NPR: Lead Wars

Flint, Mich., isn’t the only American city with a lead problem. Though the health crisis in Flint has highlighted the use of lead in water pipes, author David Rosner tells Fresh Air’s Terry Gross that lead, which is a neurotoxin, can be found throughout the U.S. on walls, in soil and in the air.

”The problem with lead is that it’s now really everywhere, and we’ve created a terribly toxic environment in all sorts of ways,” he says.

Lead is particularly dangerous to young children. In their book, Lead Wars, Rosner and co-author Gerald Markowitz describe the ways in which even small exposures can interfere with a child’s brain development and cause lasting learning challenges.

”It causes IQ loss. It causes behavioral problems. It causes attention deficit disorder, hyperactivity, dyslexia,” Markowitz says.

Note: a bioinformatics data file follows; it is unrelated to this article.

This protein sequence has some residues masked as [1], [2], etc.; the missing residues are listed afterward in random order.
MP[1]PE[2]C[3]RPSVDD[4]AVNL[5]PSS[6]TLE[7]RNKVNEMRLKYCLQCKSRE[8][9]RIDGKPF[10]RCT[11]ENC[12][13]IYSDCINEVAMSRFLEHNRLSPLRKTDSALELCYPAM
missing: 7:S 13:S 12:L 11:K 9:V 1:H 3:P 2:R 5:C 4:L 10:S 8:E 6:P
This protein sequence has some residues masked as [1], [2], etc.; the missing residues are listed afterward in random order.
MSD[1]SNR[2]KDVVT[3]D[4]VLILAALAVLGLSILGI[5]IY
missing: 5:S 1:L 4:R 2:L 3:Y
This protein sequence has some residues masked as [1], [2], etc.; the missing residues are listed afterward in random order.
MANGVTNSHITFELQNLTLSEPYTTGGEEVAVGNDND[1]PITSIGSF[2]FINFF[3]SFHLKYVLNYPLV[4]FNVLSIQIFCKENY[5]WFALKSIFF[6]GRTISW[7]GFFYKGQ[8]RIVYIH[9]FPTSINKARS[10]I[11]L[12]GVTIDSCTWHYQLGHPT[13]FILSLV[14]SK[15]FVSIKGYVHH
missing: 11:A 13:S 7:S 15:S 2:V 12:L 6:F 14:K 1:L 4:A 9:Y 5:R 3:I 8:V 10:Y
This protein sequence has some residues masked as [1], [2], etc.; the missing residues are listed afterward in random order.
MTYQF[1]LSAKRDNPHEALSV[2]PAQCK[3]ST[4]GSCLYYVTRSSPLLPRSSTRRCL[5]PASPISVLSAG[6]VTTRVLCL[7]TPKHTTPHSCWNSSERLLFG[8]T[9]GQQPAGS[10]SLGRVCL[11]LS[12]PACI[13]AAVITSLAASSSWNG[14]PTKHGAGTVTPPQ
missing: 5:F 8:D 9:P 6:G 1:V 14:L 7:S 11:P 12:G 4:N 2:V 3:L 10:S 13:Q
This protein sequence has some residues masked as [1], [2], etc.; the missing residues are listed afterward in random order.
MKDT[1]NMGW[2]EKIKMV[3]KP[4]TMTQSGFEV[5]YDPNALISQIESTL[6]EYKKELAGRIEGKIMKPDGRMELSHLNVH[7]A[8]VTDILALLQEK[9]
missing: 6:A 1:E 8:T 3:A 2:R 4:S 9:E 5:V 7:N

Rosner adds that even a small amount of lead can have a lasting effect on a child’s health. “As early as the 1910s and 1920s, [doctors] were documenting children who had absorbed lead on their fingers as dust and had put their hands in their mouth and actually began going into convulsions,” he says. “It’s not like you need a lot of it.”

Please catch the whole interview of Rosner and Markowitz, and read their book!